Welcome to the Stars Hollow Gazette‘s Health and Fitness News weekly diary. It will publish on Saturday afternoon and be open for discussion about health related issues including diet, exercise, health and health care issues, as well as, tips on what you can do when there is a medical emergency. Also an opportunity to share and exchange your favorite healthy recipes.
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What To Cook
Tuesday is Christmas. So by now everyone most likely has their meal planned. But, what about Christmas Eve? Italian-Americans have a tradition of eating fish which. most likely, evolved from the Roman Catholic tradition of not eating meat the day before a holy day. They call it the “Feast of Seven Fishes” where there are seven different seafood dishes served. In Italy, it’s called La Vigilia, The Vigil, commemorating wait for the birth of Jesus. According to Wikipedia, it’s not clear where or when the term “Feast of the Seven Fishes” originated:
The meal may include seven, eight, or even nine specific fishes that are considered traditional. However, some Italian-American families have been known to celebrate with nine, eleven or thirteen different seafood dishes. “Seven” fishes as a fixed concept or name is unknown in Italy itself. In some of the oldest Italian American families, there was no count of the number of fish dishes. Dinner began with whiting in lemon, followed by some version of clams or mussels in spaghetti, baccalà and onward to any number of other fish dishes without number. Some have suggested that the idea of “seven” fishes originated in restaurants.
The most famous dish for Southern Italians is baccalà (salted cod fish). The custom of celebrating with a simple fish such as baccalà reflects customs in what were historically impoverished regions of Southern Italy, as well as seasonal factors. Fried smelts, calamari and other types of seafood have been incorporated into the Christmas Eve dinner over the years.
If you have a big family or lots of friends over for Christmas Eve, The Feast of The Seven Fishes can be a problem solver for what to cook. There are fifty one suggested recipes to choose from at Epicurious. Here are just a few:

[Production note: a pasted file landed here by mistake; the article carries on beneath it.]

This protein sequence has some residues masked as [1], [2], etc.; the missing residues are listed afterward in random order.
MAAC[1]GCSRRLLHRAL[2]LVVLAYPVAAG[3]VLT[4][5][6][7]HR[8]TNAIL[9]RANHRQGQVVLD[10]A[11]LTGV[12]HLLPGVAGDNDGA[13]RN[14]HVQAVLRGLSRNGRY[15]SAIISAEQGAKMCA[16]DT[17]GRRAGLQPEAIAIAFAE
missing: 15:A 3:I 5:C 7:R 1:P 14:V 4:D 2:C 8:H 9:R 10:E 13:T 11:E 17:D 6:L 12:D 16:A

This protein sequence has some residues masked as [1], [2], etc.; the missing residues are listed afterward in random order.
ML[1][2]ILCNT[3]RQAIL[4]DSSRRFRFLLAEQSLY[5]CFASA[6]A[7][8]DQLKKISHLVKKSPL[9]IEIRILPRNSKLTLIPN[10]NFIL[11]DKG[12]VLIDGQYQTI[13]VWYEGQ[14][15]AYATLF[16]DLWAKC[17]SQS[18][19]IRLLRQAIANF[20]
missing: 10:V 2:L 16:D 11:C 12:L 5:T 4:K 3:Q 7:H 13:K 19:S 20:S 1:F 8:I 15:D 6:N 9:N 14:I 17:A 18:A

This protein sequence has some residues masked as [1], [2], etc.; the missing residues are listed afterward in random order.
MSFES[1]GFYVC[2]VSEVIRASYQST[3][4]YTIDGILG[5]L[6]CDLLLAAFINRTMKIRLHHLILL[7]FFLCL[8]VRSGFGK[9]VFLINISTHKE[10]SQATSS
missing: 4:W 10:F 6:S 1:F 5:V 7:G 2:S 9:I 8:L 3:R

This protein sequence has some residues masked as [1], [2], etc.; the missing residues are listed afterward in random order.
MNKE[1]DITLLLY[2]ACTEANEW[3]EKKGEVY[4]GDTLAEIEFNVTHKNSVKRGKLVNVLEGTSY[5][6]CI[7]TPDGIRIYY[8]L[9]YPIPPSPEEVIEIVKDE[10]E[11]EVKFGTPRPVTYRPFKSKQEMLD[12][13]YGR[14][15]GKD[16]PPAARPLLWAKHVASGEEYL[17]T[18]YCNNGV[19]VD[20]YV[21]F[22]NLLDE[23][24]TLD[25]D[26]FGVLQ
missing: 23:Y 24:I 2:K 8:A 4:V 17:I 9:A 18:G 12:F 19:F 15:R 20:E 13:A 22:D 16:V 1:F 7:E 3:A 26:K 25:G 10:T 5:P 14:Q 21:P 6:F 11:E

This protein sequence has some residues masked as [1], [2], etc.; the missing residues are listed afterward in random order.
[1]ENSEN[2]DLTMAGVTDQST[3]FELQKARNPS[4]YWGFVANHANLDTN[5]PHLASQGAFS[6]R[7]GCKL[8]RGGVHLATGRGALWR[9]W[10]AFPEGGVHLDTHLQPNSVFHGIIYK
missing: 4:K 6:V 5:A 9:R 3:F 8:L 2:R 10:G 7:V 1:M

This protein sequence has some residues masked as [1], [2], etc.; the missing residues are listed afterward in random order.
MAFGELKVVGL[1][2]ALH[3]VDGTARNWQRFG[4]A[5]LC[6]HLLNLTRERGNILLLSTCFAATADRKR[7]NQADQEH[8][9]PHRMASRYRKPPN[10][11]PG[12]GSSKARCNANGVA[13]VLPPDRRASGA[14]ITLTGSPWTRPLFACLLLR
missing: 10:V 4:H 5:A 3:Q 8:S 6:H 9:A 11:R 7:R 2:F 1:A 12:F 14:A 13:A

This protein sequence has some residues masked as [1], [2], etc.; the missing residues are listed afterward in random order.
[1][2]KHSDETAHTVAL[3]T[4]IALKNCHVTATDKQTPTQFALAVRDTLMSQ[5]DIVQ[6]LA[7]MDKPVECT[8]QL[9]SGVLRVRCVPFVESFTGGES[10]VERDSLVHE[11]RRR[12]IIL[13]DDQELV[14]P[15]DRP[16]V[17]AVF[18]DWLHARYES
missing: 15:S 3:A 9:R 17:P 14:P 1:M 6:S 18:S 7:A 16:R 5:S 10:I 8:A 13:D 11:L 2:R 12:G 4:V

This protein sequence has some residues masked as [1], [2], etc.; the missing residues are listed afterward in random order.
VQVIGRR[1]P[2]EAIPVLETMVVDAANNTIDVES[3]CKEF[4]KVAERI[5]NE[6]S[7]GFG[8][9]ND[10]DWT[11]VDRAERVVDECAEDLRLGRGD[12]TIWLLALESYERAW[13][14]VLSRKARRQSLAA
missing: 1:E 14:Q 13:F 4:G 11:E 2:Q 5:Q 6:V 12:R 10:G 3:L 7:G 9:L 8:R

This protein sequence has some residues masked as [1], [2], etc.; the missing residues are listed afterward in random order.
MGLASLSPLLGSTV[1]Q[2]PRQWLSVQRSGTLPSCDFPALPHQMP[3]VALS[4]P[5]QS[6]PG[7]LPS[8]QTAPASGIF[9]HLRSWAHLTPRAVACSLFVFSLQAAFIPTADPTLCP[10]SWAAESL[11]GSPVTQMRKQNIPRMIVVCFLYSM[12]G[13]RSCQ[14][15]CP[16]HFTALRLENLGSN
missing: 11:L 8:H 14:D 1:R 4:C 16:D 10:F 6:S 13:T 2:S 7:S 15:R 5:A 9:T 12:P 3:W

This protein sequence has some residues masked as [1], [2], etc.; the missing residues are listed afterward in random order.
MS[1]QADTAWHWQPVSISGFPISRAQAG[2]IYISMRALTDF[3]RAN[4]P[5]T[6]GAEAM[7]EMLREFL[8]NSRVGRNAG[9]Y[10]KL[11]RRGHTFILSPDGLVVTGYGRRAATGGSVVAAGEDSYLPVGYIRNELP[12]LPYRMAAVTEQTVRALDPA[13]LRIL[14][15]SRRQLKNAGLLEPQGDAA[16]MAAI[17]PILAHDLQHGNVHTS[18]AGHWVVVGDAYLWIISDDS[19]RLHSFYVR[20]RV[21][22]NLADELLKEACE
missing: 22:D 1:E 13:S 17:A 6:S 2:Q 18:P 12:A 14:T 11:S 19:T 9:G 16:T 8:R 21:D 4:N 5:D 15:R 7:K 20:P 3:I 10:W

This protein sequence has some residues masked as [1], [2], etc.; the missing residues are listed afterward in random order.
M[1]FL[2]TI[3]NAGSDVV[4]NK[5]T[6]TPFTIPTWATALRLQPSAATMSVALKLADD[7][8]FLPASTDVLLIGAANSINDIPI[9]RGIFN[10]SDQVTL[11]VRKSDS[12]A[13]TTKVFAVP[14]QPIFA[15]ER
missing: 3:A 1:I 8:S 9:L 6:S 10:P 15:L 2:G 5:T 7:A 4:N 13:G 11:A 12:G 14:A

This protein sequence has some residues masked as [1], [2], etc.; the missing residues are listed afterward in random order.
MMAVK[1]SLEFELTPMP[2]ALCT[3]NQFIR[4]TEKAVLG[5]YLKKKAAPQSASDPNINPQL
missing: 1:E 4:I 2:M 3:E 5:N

Shellfish and pork are a power duo. The salty-sweet pancetta soffritto is the backbone of this clam toast.
Feel free to experiment with your favorite seafood in this classic San Franciscan fisherman’s stew. And don’t forget to use the toasts slathered with zippy gremolata butter to soak up the flavorful broth. Bonus: This stew is great for entertaining since you can make the base a day in advance.
To keep lobsters alive in your fridge for up to one day, pack in damp newspaper. You can substitute eight frozen tails; sear per recipe method, then use the meat from four in place of the knuckles and claws, and split the others for serving.
This dish is only as good as the crab it’s made with; buy the freshest you can find.
Most fish markets will sell you the bones you need to make the rich broth, but avoid those from oily fish like mackerel or bluefish, which will overpower the stew’s flavor.
A flavorful tomato sauce that’s a cinch to make and rock shrimp that come already peeled mean a weeknight dinner recipe has never been so easy—or delicious.
The one–two punch of citrus zest and juice balances all that anchovy richness in our new favorite dressing recipe for spring veg.
Puttanesca isn’t just for pasta. Anchovies and olives punch up a sauce hearty enough to stand up to meat or fish.